The following leaflet was issued on 22 September 2016. A minor factual correction has been incorporated.
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SEPTEMBER 22 — The response was immediate. On 19 September, within hours of higher education minister Blade Nzimande giving university administrations the green light to increase fees by up to eight per cent next year, students across the country mobilised to shut down campuses and renew the mass protests for free education. Blade’s pronouncement is rightly seen as a slap in the face to the hundreds of thousands who protested last year and early this year. The fact that he also announced the government’s “commitment” to help cover the cost of increases for students from households earning less than R600,000 [£37,000] per year is faint solace. This just means keeping the price of higher education at its current level for students from poor and working-class families, who are already crushed by mountains of student debt or excluded outright by high fees. In neo-apartheid South Africa, where race and class largely overlap, the exclusion of the poor and workers from higher education means the continued exclusion of most blacks and coloureds. We support the students’ protests against fees and call for free, quality education through to tertiary, with a state-paid living stipend. Abolish the student debt!
Nzimande (who is also general secretary of the South African Communist Party [SACP]) responded to the renewed protests by trying to ridicule the student protesters, portraying them as a bunch of hooligans and/or idiots who want to “destroy our universities in the name of defending no-fee increases for the rich” and are being “misled” by various rogues pursuing “their own narrow political agenda”. With these grotesque slanders, Dr Nzimande is in good company with the vice chancellors and other senior managers who earn millions running elite universities like Wits University and University of Cape Town on behalf of the big bourgeoisie. They have issued a steady stream of vomitous press statements depicting militant student activists as little more than violent thugs. This is reminiscent of the racist stereotypes spewed by the apartheid regime during the Soweto uprising of 1976. At the time, thousands of protesting students, workers and township poor were referred to as “tsotsis” and “rioting mobs” to justify being mowed down by the apartheid police state. One statement issued by Wits University’s Senior Executive Team on 20 September promised to “identify” and prosecute “those who perpetrated acts of violence on our campus today”. It should not be very hard for the Wits administration to identify the source of violence on their hallowed campus: The administration themselves have paid millions for hundreds of private security guards, many of them equipped with riot gear, to occupy the campus and suppress student protests together with cops from the Metro Police.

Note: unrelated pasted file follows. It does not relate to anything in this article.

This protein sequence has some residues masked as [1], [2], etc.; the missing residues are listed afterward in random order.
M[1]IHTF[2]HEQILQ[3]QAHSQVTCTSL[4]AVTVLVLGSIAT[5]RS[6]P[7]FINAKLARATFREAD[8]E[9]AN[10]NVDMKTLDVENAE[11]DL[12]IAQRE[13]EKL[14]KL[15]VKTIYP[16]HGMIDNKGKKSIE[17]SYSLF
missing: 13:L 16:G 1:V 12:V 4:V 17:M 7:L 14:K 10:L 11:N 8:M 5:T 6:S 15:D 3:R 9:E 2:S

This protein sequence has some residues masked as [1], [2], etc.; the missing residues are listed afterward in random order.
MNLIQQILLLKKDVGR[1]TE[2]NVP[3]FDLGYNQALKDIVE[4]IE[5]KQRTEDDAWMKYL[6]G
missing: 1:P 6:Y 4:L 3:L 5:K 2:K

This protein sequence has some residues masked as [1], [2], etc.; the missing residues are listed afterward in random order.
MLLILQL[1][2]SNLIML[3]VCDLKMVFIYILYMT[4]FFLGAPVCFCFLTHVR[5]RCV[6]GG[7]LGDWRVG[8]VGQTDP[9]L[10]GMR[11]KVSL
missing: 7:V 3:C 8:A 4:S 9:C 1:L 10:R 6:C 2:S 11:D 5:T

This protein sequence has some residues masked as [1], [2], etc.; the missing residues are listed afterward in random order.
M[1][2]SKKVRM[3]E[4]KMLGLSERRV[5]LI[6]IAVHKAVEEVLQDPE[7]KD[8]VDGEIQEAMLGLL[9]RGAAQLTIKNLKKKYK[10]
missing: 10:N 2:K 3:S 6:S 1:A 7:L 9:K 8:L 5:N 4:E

Like cops and security guards everywhere, those on Wits and other campuses act as the armed enforcers of the capitalist ruling class to quell social protest seen as “disruptive” to the day-to-day workings of the racist capitalist system. In the past two days alone, cops have repeatedly fired on protesters with stun grenades, tear gas and rubber bullets, injuring and arresting dozens. Yesterday, one female student was badly burned by a police stun grenade while students tried to protest in Braamfontein, Johannesburg. Along with cops and security guards, university administrations across the country have used a whole slew of court interdicts, trumped-up disciplinary charges and other repressive measures to isolate and harass those activists identified as “ring-leaders” of last year’s protests against fees and outsourcing. Drop all the charges against anti-fees and anti-outsourcing protesters! Reinstate all suspended and expelled activists now! Cops and security guards off campus! Abolish the campus administrations — for student-teacher-worker control of the universities!
The fact that dozens of the more militant student activists from last year’s protests have been disciplined and even expelled from campuses without any large protests in opposition is one measure of the demobilising and treacherous role played by the leadership of the Progressive Youth Alliance (PYA). The PYA — an alliance including the ANC Youth League, Young Communist League and South African Students Congress — is the “junior” version of the ANC/SACP/COSATU Tripartite Alliance, which acts to contain social unrest and maintain the capitalist “stability” demanded by the Randlords and ratings agencies.